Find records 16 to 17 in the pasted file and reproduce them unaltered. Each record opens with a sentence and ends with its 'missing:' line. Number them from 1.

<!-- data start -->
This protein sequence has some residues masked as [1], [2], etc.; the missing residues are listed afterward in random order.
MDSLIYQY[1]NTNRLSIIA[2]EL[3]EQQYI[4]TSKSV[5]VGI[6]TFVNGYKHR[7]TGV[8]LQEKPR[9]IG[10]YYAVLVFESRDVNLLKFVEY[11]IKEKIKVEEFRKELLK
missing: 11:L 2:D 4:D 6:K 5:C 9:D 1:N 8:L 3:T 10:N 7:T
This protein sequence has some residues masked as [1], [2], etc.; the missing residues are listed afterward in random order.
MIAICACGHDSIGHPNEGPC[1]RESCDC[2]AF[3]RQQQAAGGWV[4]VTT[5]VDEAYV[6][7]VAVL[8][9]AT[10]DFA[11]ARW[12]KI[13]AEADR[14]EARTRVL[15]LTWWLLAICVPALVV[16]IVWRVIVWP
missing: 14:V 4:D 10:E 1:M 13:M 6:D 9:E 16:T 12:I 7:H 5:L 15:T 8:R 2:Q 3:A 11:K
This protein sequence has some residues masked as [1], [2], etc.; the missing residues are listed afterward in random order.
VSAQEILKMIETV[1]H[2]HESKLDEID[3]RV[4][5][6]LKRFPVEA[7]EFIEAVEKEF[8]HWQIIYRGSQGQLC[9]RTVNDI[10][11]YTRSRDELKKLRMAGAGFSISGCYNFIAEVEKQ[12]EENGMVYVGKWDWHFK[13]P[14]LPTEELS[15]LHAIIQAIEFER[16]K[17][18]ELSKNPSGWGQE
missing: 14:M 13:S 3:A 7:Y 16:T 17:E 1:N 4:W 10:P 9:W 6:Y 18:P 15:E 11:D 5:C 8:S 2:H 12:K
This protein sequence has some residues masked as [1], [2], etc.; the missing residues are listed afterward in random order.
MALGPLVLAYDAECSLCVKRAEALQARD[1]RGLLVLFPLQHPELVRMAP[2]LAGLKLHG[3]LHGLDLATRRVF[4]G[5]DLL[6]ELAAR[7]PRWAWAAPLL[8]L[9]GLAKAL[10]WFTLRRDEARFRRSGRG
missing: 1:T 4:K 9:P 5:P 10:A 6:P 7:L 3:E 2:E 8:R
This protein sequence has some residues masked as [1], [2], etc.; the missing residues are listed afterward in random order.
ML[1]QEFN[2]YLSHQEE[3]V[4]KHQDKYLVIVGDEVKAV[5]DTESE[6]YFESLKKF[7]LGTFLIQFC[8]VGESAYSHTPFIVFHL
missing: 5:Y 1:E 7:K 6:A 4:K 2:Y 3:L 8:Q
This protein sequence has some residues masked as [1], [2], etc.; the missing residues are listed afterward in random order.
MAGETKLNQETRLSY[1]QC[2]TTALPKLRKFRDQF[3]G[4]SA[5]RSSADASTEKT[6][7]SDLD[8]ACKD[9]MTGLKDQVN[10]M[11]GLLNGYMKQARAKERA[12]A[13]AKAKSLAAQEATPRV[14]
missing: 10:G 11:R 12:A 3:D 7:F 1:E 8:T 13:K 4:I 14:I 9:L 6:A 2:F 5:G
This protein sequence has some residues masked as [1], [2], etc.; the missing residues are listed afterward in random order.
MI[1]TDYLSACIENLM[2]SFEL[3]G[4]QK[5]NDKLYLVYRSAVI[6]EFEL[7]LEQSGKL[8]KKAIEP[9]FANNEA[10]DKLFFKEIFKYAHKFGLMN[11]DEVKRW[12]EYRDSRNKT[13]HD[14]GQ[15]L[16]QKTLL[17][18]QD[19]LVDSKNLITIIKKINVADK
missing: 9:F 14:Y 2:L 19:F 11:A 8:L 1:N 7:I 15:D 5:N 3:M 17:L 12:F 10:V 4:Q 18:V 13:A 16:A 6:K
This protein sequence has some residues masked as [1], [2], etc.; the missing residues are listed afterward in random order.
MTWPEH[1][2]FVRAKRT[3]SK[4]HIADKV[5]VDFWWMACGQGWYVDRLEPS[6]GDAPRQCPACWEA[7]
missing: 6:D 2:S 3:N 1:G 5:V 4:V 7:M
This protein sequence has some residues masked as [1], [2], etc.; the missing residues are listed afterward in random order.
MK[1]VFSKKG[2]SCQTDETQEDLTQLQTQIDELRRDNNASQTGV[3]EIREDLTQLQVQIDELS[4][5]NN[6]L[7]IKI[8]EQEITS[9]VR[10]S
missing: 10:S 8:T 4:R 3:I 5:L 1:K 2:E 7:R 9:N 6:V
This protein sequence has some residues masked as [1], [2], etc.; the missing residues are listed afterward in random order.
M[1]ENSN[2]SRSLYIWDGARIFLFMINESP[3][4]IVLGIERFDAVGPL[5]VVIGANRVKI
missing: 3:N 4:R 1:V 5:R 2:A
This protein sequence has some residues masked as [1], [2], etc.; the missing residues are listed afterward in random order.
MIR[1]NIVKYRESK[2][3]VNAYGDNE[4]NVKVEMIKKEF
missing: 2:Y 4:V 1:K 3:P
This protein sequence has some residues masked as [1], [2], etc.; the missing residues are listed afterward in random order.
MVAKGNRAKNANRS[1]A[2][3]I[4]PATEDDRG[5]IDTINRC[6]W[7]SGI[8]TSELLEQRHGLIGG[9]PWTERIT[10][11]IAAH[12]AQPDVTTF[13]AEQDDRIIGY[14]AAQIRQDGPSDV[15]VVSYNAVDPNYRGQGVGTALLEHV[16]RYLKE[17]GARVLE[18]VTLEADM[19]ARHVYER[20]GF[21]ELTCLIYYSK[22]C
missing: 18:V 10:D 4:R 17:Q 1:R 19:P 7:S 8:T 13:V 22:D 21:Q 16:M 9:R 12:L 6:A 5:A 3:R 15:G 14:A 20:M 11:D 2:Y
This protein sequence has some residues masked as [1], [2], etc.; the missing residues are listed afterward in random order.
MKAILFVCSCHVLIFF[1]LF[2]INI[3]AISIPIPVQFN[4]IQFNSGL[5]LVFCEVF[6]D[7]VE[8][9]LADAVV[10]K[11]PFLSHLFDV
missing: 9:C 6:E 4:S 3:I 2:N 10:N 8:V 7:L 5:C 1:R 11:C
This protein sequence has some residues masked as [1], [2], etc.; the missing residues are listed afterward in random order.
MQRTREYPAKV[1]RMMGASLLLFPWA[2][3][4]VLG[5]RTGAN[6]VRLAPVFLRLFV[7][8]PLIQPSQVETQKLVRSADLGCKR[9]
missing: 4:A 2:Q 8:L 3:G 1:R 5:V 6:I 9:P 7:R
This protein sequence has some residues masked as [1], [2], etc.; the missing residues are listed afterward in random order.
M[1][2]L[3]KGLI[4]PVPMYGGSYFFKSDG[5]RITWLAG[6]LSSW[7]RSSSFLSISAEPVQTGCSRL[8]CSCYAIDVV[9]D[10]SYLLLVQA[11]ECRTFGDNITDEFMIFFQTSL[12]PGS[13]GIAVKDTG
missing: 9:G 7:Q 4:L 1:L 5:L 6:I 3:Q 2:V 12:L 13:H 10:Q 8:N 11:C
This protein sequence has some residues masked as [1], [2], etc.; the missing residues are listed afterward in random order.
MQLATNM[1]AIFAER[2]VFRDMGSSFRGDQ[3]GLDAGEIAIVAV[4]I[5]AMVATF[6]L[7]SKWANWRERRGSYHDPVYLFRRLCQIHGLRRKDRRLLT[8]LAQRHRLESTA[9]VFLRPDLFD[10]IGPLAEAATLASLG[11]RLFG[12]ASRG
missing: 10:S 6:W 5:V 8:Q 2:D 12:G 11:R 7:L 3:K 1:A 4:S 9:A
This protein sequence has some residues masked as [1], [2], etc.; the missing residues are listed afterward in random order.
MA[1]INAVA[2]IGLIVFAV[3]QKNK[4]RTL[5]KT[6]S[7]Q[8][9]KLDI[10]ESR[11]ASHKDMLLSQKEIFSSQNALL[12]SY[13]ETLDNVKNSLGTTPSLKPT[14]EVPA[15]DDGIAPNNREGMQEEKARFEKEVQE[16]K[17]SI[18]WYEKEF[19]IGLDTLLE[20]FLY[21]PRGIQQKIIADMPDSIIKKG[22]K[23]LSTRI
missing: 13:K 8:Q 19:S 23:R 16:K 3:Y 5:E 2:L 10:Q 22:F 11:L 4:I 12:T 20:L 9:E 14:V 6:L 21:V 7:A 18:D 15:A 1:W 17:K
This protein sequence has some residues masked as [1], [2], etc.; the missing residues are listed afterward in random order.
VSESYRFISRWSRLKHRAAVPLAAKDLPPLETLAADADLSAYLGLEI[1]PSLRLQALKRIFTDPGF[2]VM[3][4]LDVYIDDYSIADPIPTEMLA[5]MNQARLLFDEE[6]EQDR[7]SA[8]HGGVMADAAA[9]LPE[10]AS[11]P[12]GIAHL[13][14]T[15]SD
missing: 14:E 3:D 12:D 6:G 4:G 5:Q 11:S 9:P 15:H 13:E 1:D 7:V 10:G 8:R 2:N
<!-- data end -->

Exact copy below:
This protein sequence has some residues masked as [1], [2], etc.; the missing residues are listed afterward in random order.
MQLATNM[1]AIFAER[2]VFRDMGSSFRGDQ[3]GLDAGEIAIVAV[4]I[5]AMVATF[6]L[7]SKWANWRERRGSYHDPVYLFRRLCQIHGLRRKDRRLLT[8]LAQRHRLESTA[9]VFLRPDLFD[10]IGPLAEAATLASLG[11]RLFG[12]ASRG
missing: 10:S 6:W 5:V 8:Q 2:D 12:G 11:R 7:L 3:K 1:A 4:S 9:A
This protein sequence has some residues masked as [1], [2], etc.; the missing residues are listed afterward in random order.
MA[1]INAVA[2]IGLIVFAV[3]QKNK[4]RTL[5]KT[6]S[7]Q[8][9]KLDI[10]ESR[11]ASHKDMLLSQKEIFSSQNALL[12]SY[13]ETLDNVKNSLGTTPSLKPT[14]EVPA[15]DDGIAPNNREGMQEEKARFEKEVQE[16]K[17]SI[18]WYEKEF[19]IGLDTLLE[20]FLY[21]PRGIQQKIIADMPDSIIKKG[22]K[23]LSTRI
missing: 13:K 8:Q 19:S 23:R 16:K 3:Y 5:E 2:L 10:Q 22:F 11:L 4:I 12:T 20:L 9:E 14:V 6:L 21:V 7:A 18:D 15:A 1:W 17:K